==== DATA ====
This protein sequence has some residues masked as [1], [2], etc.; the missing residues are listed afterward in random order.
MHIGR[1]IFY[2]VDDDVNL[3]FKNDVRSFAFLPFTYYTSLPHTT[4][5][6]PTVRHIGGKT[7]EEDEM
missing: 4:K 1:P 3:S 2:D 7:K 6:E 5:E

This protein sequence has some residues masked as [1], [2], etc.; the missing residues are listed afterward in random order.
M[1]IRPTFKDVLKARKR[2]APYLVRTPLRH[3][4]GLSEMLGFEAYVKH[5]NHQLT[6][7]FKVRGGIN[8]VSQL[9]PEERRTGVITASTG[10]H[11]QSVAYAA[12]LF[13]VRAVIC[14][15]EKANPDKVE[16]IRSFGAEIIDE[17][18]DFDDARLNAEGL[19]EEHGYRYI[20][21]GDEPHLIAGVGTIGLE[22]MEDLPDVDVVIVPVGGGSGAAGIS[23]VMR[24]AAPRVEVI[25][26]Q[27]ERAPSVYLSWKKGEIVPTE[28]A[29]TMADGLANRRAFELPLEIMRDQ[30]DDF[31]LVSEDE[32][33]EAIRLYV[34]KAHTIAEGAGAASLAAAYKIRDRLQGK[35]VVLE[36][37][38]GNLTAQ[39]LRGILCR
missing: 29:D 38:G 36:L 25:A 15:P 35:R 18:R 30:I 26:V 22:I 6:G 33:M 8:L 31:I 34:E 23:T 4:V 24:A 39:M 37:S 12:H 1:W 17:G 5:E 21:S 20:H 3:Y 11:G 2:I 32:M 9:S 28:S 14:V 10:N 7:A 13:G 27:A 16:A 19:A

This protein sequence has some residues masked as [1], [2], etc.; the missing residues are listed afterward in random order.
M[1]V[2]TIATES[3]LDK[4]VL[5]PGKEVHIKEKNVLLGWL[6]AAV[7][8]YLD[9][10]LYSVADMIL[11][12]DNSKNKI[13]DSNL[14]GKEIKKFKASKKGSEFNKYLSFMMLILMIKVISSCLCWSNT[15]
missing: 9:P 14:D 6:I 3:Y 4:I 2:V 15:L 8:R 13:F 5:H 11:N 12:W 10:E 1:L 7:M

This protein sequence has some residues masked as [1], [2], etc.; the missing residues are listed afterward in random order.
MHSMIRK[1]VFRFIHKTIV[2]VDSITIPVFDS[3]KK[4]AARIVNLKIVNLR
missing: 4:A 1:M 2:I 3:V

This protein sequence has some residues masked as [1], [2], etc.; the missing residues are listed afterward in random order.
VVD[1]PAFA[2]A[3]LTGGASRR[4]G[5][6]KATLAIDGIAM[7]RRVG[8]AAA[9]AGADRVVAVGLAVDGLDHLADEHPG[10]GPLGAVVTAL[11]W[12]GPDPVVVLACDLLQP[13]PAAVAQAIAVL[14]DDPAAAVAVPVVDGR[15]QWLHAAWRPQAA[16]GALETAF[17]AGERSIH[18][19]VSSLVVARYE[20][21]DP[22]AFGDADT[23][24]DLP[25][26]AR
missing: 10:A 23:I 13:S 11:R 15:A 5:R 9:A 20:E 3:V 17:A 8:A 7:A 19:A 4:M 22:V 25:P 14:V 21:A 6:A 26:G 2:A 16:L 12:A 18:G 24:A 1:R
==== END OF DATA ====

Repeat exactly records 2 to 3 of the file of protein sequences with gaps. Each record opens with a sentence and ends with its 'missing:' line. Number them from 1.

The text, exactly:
This protein sequence has some residues masked as [1], [2], etc.; the missing residues are listed afterward in random order.
M[1]IRPTFKDVLKARKR[2]APYLVRTPLRH[3][4]GLSEMLGFEAYVKH[5]NHQLT[6][7]FKVRGGIN[8]VSQL[9]PEERRTGVITASTG[10]H[11]QSVAYAA[12]LF[13]VRAVIC[14][15]EKANPDKVE[16]IRSFGAEIIDE[17][18]DFDDARLNAEGL[19]EEHGYRYI[20][21]GDEPHLIAGVGTIGLE[22]MEDLPDVDVVIVPVGGGSGAAGIS[23]VMR[24]AAPRVEVI[25][26]Q[27]ERAPSVYLSWKKGEIVPTE[28]A[29]TMADGLANRRAFELPLEIMRDQ[30]DDF[31]LVSEDE[32][33]EAIRLYV[34]KAHTIAEGAGAASLAAAYKIRDRLQGK[35]VVLE[36][37][38]GNLTAQ[39]LRGILCR
missing: 29:D 38:G 36:L 25:A 15:P 35:R 18:R 30:I 26:V 22:I 6:G 33:M 8:L 31:I 34:E 23:T 4:V 24:A 39:M 37:S 12:H 1:W 17:G 5:E 21:S 20:H 3:Y 11:G 2:I 32:M 9:S 28:S 14:V 10:N 7:A 13:G 27:A 16:A 19:A

This protein sequence has some residues masked as [1], [2], etc.; the missing residues are listed afterward in random order.
M[1]V[2]TIATES[3]LDK[4]VL[5]PGKEVHIKEKNVLLGWL[6]AAV[7][8]YLD[9][10]LYSVADMIL[11][12]DNSKNKI[13]DSNL[14]GKEIKKFKASKKGSEFNKYLSFMMLILMIKVISSCLCWSNT[15]
missing: 9:P 14:D 6:I 3:Y 4:I 2:V 15:L 8:R 13:F 5:H 11:N 12:W 10:E 1:L 7:M